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Monday, 30 December 2013

O Noir

In the wise words of one of our fellow diners, “woooooooooow”. Now, we don’t want her eloquent phrase to be misconstrued, but is O Noir an amazing restaurant? Not really. But the experience definitely is--dining in the dark for an hour or two, which in theory heightens your other senses.

For those who aren’t familiar, the restaurant’s guests dine in complete, all-encompassing, heart-stopping darkness and are served by a blind wait staff. This is part of the deal, in fact it's O Noir's only attraction, but the lack of light is surprising and something you never become accustomed to.

You begin this experience in a dingy, noir film-esque lounge where you're given the chance to browse the menu (while you're still able to see) with the option of choosing your dishes or having a “Surprise” dish.

Between the two of us, we each get our choice of a starter, main dish, and dessert ($39.95 each). To start, we order the Grilled Octopus with Olive Oil and Lime and Roasted Red Peppers and Seasonal Vegetables with Goat Cheese. For our mains, we choose the Filet Mignon served with Potatoes and Vegetables and Marinated Shrimp with Herbs, served with Risotto and Seasonal Vegetables and finally for our desserts, we choose one Surprise Dessert to change things up and the Dark Chocolate Cake with Vanilla Ice Cream because we aren't that brave.

Eating at O Noir feels like you're a toddler again--make sure your hands are clean because you'll be getting to know your food on an intimate level.

Left to right: Grilled Octopus with Olive Oil and Lime, Roasted Red Peppers and Seasonal Vegetables with Goat Cheese


Both our appetizers were good enough, although the Grilled Octopus was deficient in octopus (then again, maybe we just couldn't find it) and the Vegetables and Goat Cheese had a surplus of goat cheese. It's after this course that you realize that your meal is going to be one crazy adventure.

Left to right: Filet Mignon served with Potatoes and Vegetables, Marinated Shrimp with Herbs, served with Risotto and Seasonal Vegetables


You trek through mountains of potatoes before stumbling upon that long-anticipated steak that until that point you were unsure was even there. All the shrimp is gone by the time you realize there's a whole field of risotto with sprigs of peppers that you didn't even notice before. By this time, you feel like you deserve a medal every time you succeed in putting a spoonful of food into your mouth.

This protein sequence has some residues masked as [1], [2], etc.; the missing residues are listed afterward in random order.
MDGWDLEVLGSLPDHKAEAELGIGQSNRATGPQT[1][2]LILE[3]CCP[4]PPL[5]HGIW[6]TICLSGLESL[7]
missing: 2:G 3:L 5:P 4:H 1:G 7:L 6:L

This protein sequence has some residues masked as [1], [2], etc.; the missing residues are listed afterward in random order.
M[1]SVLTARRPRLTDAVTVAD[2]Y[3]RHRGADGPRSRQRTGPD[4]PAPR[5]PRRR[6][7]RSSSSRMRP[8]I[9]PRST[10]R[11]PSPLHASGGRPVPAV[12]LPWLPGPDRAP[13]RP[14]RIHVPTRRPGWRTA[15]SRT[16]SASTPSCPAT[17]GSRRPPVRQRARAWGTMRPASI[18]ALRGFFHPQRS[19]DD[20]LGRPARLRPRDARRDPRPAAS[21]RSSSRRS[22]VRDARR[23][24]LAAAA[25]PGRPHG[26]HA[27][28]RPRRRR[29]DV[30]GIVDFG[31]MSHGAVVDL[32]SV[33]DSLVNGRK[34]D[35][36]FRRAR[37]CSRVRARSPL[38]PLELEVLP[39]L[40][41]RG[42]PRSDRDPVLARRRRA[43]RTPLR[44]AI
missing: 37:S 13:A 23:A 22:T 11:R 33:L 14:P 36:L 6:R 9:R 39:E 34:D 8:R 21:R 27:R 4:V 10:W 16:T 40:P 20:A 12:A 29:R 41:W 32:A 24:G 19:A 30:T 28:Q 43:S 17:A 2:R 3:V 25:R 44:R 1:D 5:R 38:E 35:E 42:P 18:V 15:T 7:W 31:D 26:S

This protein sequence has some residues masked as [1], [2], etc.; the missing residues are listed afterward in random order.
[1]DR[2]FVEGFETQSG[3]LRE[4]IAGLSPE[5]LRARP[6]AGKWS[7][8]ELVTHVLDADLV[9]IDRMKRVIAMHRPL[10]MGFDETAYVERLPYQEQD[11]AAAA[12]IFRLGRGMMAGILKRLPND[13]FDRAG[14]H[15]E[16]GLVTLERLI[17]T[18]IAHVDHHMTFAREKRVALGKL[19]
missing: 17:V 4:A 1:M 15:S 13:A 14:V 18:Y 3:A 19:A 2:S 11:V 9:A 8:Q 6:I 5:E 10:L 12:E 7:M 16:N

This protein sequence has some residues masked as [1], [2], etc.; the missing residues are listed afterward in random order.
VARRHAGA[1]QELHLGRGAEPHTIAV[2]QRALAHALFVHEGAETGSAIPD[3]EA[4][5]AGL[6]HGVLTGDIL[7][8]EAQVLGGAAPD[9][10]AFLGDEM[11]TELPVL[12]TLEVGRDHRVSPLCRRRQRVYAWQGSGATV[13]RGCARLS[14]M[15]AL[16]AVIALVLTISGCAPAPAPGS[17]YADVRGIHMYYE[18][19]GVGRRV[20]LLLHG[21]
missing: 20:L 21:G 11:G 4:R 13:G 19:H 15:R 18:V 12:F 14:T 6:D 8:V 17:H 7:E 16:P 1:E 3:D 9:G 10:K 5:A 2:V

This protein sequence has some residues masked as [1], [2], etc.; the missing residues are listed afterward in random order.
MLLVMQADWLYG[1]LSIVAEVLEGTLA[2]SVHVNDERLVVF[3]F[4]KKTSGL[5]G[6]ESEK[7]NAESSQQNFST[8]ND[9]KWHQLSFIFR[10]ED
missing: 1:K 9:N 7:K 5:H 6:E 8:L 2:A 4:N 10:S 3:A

Left to right: Surprise Dessert, Dark Chocolate Cake with Vanilla Ice Cream


To this day, we're still not entirely sure what our Surprise Dessert was--we have a feeling it was a tart of some sort--we tasted raisins, cinnamon, and apple. The dark chocolate cake turned out to be a welcome relief since it was the easiest to a) actually find and b) actually eat.

Dining in the dark is an especially unique venture because unlike any other place, your experience is affected by three main factors: you, the food, and the service. There’s no decor, no phones, no distractions at all. Plus, the latter is minimal since you’re essentially served your food and left to your own devices (or lack thereof). This means that you pretty much shape your entire dining experience with nothing else to fall back on. In other words, make sure you’re with someone you can stand to be in the dark with for two hours; trust us, it’ll be a really long meal otherwise. If you're in good company, you're in for an experience that'll result in quite a bit of forced bonding, frequent questioning of your motor skills, and one night you'll definitely remember.


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3 comments:

  1. Wow, such great pictures! The filet mignon looks most succulent. I would probably not be brave enough to sacrifice my sense of sight for food, but kudos to you guys for doing it!

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  2. your pictures aren't missing or aren't loading...

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    Replies
    1. Brittany Anderson31 January 2014 at 07:43

      Oh the irony...

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